What do the terms grafting and budding
Budding is a form of grafting. Grafting is the art of attaching a
piece of one plant to another plant, creating a new plant. Grafting is
usually done because the desired plant is extremely difficult if not
impossible to propagate through other means. Dogwoods for example are
easily grown from seed, however, it is next to impossible to grow a
pink dogwood from seed. The seeds from a Pink Dogwood will produce
seedlings that are likely to flower white.
The most common method for producing Pink Dogwood trees is to remove a
single bud from a Pink Dogwood tree and slip it under the bark of a
White Dogwood seedling. This process is known as budding, and the
seedling is known as the rootstock. This is usually done during the
late summer months when the bark of the White Dogwood seedling can be
easily separated from the tree, and the seedling is about 1/4” in
A very small “T” shaped cut is made in the bark only, and the bud is
slipped in the slot. The actual bud itself is allowed to poke out
through the opening and then the wound is wrapped with a rubber band
both above and below the bud. By the following spring the bud will
have grafted itself to the seedling, at which time the seedling is cut
off just above the Pink Dogwood bud, and the bud then grows into a
Pink Dogwood tree.
Budding is usually done at ground level, and often times the rootstock
will send up shoots from below the bud union. These shoots often
called suckers should removed as soon as they appear because they are
from the rootstock and are not the same variety as the rest of the
plant. Flowering Crabapples are also budded and are notorious for
producing suckers. When removing these suckers don’t just clip them
off at ground level with pruning shears, they will just grow back.
Pull back the soil or mulch and remove them from the tree completely
at the point where they emerge from the stem.
Most people clip them off a couple of inches from the ground, and then
they grow back with multiple shoots. This drives me crazy! Get down as
low as you can and remove them completely and you will keep them under
control. On older trees that have been improperly pruned for years I
take a digging spade and literally attack these suckers hacking them
away from the stem. Sure this does a little damage to the stem of the
tree, but when a plant is let go like that I figure it’s a do or die
situation. The trees always survive and thrive.
Other plants are grafted up high to create a weeping effect. One of
the most popular trees that is grafted up high is the top graft
Weeping Cherry. In this case the seedling is allowed to grow to a
height of 5’, then the weeping variety is grafted on to the rootstock
at a height of about 5’. This creates an umbrella type effect. In this
case the graft union is 5’ off the ground, therefore anything that
grows from the stem below that graft union must be removed.
Many people don’t understand this and before they know it they have a
branch 2” in diameter growing up through the weeping canopy of their
tree. Before you know it there are several branches growing upright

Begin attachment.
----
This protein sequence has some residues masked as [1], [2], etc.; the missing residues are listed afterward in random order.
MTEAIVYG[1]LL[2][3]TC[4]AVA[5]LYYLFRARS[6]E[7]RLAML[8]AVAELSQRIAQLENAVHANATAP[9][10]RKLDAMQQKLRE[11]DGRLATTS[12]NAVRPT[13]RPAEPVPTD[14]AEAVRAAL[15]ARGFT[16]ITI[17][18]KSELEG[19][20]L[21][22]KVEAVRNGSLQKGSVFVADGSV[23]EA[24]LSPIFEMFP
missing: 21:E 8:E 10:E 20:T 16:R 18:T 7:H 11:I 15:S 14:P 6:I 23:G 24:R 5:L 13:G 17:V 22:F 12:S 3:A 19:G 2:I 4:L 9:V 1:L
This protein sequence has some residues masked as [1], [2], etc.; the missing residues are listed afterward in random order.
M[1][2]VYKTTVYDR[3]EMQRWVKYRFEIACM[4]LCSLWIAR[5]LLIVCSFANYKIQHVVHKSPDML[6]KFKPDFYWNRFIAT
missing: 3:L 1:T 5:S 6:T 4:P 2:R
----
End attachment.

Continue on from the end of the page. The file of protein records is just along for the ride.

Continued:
through the canopy and the effect of the plant is completely ruined.
The two photos below show exactly what I'm talking about in this
article. You can clearly see the weeping effect that the Weeping
Cherry tree is supposed to have, but then up through the middle come
these branches that are no more than just suckers from the stem, or
the rootstock as it is known in the nursery industry.
Looking closely at the above photo you
can see that these suckers originate from below the graft union. This
problem could have been prevented if someone had just picked off these
buds when they first emerged on the stem of the tree. Then they would
have never developed into branches.
This tree can still be saved, but there will be a large scar on the
stem when the upright branches are pruned off. But under the canopy of
the weeping tree these scars will never show.
Another interesting plant that is grafted is the Weeping Cotoneaster.
In this case the seedling that is grown to serve as the rootstock is
Paul’s Scarlet Hawthorn, and Cotoneaster Apiculata is grafted onto the
Hawthorn rootstock at a height of 5’. Years ago a nurseryman found
through experimentation that these two plants are actually compatible,
and a beautiful and unique plant was created. I have one of these in
my landscape and we love it.
Once again since the graft union is at 5’, any growth coming from the
stem (rootstock) must be removed. In this case the growth coming from
the rootstock will be Hawthorn and will look completely different from
the Cotoneaster which is what the plant is supposed to be. The easiest
way to keep up with this type of pruning is to keep an eye on your
grafted plants when you’re in the yard. As soon as you see new growth
coming from below the graft union, just pick up it off with your
If you catch these new buds when they first emerge, pruning them off
is as easy as that. Walk around your yard and look for grafted or
budded plants, and see if you can find any that have growth that
doesn’t seem to match the rest of the plant. Look closely and you may
find that the growth is coming from below a graft or bud union.
Michael J. McGroarty is the author of this article. Visit his most
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